I promised myself last spring it wouldn’t happen again: the summer, this year, would not spiral out of control. I would manage my time, balance my obligations, ride herd on my expectations.
But the summer got away from me. Again.
I can never figure out how this happens, can never reconstruct where, exactly, the days go.
Weeds take up no small share of my time and energy, of course. Having decided that providing expanded opportunities for native plants in my surroundings is one of the things I do for the good of the world, beating back the aggressions of bindweed, kochia, yellow clover, thistles, cress, prostrate knotweed, and cheatgrass keeps me working away with pulling gloves, string trimmers, shovels, and hoes for hours each week.
The garden also requires effort I don’t expend in other parts of the year. Once I committed to planting this summer’s garden, I did my best at due diligence, at least early on. When mice dug up and ate the seeds of the pole beans, I replanted. I replanted again when those seedlings failed to show, and yet again a couple weeks later when there was still no sign of bean leaves unfurling—and then one last time, to fill in gaps. In the long, hot, smoky days of a fierce June, I coddled planting beds with mulch from the worm composter, coaxed tender young plants with sips of compost tea.
The hot haze of June was also accompanied by a project related to the rental properties my husband and I own in Cañon City, keeping me hustling with meetings, research, phone calls. As the calendar rolled into July, we had visitors, socialized here and there. I managed to corner a few hours in my office now and again, picking away at sections of the Big Writing Project. A smattering of thunderstorms brought relief from the blazing of both heat and wildfires burning around the region. The monsoon was welcome, but it egged on the weeds and delivered just enough hail to pummel the garden right as it was hitting its stride.
While we were hauling hay and splitting wood in August, I didn’t notice that the garden had rebounded from the hail. Things went feral down there, devolving into a free-for-all of pea vines and bolting greens. Volunteer cosmos fountained and tomatillo plants surged, hiding the beets and carrots, and covering for the underperforming pole beans. When I went to harvest carrots in the waning days of September, the objects I uprooted bore no resemblance to the shapely tapers of carrot-inspired imagining. Their purple hue was expected, since my proclivities toward that color in my gardening efforts are unabated, but the spiky masses beneath the luxuriant tops can only be called freaks.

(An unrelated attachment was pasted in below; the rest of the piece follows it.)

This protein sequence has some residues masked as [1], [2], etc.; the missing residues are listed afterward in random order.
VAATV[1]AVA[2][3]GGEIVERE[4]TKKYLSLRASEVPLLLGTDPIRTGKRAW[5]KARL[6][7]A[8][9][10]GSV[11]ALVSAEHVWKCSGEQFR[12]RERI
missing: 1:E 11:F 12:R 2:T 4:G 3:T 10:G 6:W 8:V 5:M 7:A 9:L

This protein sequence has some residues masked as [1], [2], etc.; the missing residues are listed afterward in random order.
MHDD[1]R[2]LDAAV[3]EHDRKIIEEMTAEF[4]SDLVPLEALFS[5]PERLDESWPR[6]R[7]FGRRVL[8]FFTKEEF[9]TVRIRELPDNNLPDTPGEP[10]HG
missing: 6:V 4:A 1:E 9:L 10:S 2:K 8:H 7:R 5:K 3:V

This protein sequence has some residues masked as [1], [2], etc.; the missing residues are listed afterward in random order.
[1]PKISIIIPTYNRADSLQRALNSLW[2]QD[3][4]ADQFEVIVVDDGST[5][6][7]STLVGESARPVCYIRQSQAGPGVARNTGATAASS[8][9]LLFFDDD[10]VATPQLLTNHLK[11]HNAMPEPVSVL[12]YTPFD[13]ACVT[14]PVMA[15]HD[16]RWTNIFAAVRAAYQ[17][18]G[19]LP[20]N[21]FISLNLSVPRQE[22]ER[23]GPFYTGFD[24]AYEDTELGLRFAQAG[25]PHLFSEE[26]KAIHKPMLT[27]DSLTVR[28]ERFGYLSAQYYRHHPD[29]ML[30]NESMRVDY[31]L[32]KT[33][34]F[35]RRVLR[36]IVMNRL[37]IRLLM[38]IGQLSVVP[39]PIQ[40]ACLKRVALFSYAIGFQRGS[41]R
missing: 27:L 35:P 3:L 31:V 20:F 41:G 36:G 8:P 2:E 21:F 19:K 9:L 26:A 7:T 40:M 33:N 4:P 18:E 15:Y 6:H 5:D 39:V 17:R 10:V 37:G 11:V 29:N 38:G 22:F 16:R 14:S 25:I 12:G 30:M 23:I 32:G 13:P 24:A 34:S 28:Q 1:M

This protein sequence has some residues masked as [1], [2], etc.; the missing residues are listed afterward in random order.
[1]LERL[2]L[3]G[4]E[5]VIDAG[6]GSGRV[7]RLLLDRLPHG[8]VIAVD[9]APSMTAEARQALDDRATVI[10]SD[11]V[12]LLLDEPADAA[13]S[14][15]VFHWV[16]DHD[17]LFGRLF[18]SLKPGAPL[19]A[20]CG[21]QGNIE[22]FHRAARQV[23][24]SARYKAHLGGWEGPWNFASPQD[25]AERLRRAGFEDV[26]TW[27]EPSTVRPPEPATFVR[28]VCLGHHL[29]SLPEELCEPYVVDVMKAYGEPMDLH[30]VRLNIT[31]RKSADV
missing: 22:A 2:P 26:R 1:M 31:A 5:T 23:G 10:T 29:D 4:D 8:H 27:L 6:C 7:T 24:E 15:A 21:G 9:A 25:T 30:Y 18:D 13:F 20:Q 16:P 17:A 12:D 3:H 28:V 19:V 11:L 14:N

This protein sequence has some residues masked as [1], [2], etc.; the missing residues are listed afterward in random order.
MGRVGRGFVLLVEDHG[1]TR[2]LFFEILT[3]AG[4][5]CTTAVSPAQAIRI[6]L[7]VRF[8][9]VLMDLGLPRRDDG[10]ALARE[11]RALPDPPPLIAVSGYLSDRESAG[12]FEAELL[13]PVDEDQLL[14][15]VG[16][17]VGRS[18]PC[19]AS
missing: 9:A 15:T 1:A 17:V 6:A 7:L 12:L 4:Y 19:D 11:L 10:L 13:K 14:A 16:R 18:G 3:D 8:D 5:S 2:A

I decided, however, that the carrots are perfect emblems of what the summer had become by that point. From orderly hopes set forth in May, the season had morphed into a welded jumble, an overcrowded confusion: gnarly, un-thinned, and chaotic.
I’ve been thinking lately that summers at this stage of my life are beginning to resemble those of my school-age youth. Back then, too, the elongated days of summer passed in a flurry. Weather and daylight framed priorities, with each day finding its own urgencies, or lack thereof. Now, as then, outdoor pursuits wrestle indoor matters to the ground, dominating them and pinning them into the forlorn corners of the weeks. In our house, in summer, dust bunnies mature and raise young under the dining room table. Laundry overtops its basket, making a break for the hall. Paperwork accumulates in piles, swamps desks, and laps over our office floors.
Then, abruptly, fall takes over, slinging brassy colors and staging the world in spectral light. Darkness gatecrashes earlier each afternoon and lingers later each morning, damping the frenetic spin of extended daylight hours. The weeds retreat, the garden freezes. I no longer dash mindlessly out the door, but pause long enough to see if I need a jacket. These shorter days reverse the spin of my body’s gravity; they slow my outward flinging and bend the currents of my energy, gradually, inward.